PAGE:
Talk:Skin whitening

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Why no Glutathione[edit]

Why is there no reference to glutathione in this article on skin whitening. Glutathione is very commonly used for this purpose, and pretty effective. Suggest those interested in maintaining this do their research on glutathione. For the moment, I have included a one-line entry in this article to address this deficit. I have not provided reference for appropriate dosage and to scholarly articles. Check this link or some general info: http://answers.yahoo.com/question/index?qid=20060710061329AA6tqsZ

Suggest someone improves my glutathione entry.

Hope this helps make the overall article better. —Preceding unsigned comment added by Drgao (talkcontribs) 22:23, 5 August 2008 (UTC)

Wikified, NPOV, copyedit, etc etc[edit]

I've done a major re-edit of this page for all these factors. I still think it's probably too biased but don't really know enough about the technical research to prove it. More information on over-the-counter whitening treatments and the history and controversy of skin whitening would be very useful, I think. -- TinaSparkle 19:16, 20 November 2006 (UTC)

Removed irrelevent info[edit]

I removed the section on Bobby Brown because the opinions of one fashion designer is not really relevant to a scientific article. This is an encyclopedia, not a women's magazine. Just.James 11:25, 14 November 2006 (UTC)

{{mergefrom|Latin AMerica}}[edit]

I change "Latin America" to "parts of Latin America", because there are many places such as Argentina or uruguay where there are no dark-skinned populations and hence these products are not used. There are not blacks like in the US or Dominican Republic or natives like in Mexico. I've studied dermatology in Argentina and in fact, it's very difficult to find these kind of products there.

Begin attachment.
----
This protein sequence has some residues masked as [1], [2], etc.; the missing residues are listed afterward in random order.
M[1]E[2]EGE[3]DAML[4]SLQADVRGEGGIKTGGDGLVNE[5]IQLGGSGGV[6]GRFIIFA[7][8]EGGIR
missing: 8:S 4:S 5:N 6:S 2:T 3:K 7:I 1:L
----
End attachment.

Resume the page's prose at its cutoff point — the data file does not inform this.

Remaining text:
User:Trelew Girl


I changed it for "parts of the AmericaS" so it includes the United states where this is quite common is dark skinned people. And at the same time exclude countries and zones where this is not common at all.


{{mergefrom|Colonial mentality}}[edit]

I'm moving this tag here. I can't see any benefit in such a merge. Whitening has be done since well before the colonial period.

You're right. But because, as you say, it's been done since well before the colonial period, perhaps the 3 or 4 paragraphs in that article that talk exclusively about skin whitening should be removed? As another example, Thai people are crazy about white-skin and, as they love to point out, they've never been colonized! Isn't it just a desire not to look "poor" e.g. like all the farmers and laborers and others who spend all day in the sun. Once those folks get factory jobs and their skin lightens up, it's my guess that everyone will want to be black! Although the Japanese mostly still love white skin (not accounting for Gangurro) -- why is this? Ewlyahoocom 18:00, 18 April 2006 (UTC)


-- —Preceding unsigned comment added by 82.15.55.194 (talk) 20:10, 11 September 2007 (UTC) well you just answered your own question


I don't want to start a debate here but Argentina does have a large mixed indian and white population as well as many dark people, as well as blacks. I don't think it is only blacks who use skin lightners, my experience has been it is meztitos who use it the most as to try to get their skin white —Preceding unsigned comment added by 99.238.27.30 (talk) 21:53, 10 December 2007 (UTC)

See also: Michael Jackson?[edit]